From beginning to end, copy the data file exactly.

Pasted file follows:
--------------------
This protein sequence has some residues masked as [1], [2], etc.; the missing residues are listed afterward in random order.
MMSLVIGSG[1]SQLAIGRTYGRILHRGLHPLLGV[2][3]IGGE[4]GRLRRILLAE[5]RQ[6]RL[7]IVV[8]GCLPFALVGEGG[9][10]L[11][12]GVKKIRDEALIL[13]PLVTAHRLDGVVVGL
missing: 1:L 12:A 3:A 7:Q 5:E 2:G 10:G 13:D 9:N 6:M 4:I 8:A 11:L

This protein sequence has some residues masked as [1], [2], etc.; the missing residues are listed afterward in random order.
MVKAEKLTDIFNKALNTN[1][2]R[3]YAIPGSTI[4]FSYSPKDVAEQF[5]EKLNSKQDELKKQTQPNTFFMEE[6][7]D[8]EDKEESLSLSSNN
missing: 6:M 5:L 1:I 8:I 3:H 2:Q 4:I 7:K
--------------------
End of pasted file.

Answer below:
This protein sequence has some residues masked as [1], [2], etc.; the missing residues are listed afterward in random order.
MMSLVIGSG[1]SQLAIGRTYGRILHRGLHPLLGV[2][3]IGGE[4]GRLRRILLAE[5]RQ[6]RL[7]IVV[8]GCLPFALVGEGG[9][10]L[11][12]GVKKIRDEALIL[13]PLVTAHRLDGVVVGL
missing: 1:L 12:A 3:A 7:Q 5:E 2:G 10:G 13:D 9:N 6:M 4:I 8:A 11:L

This protein sequence has some residues masked as [1], [2], etc.; the missing residues are listed afterward in random order.
MVKAEKLTDIFNKALNTN[1][2]R[3]YAIPGSTI[4]FSYSPKDVAEQF[5]EKLNSKQDELKKQTQPNTFFMEE[6][7]D[8]EDKEESLSLSSNN
missing: 6:M 5:L 1:I 8:I 3:H 2:Q 4:I 7:K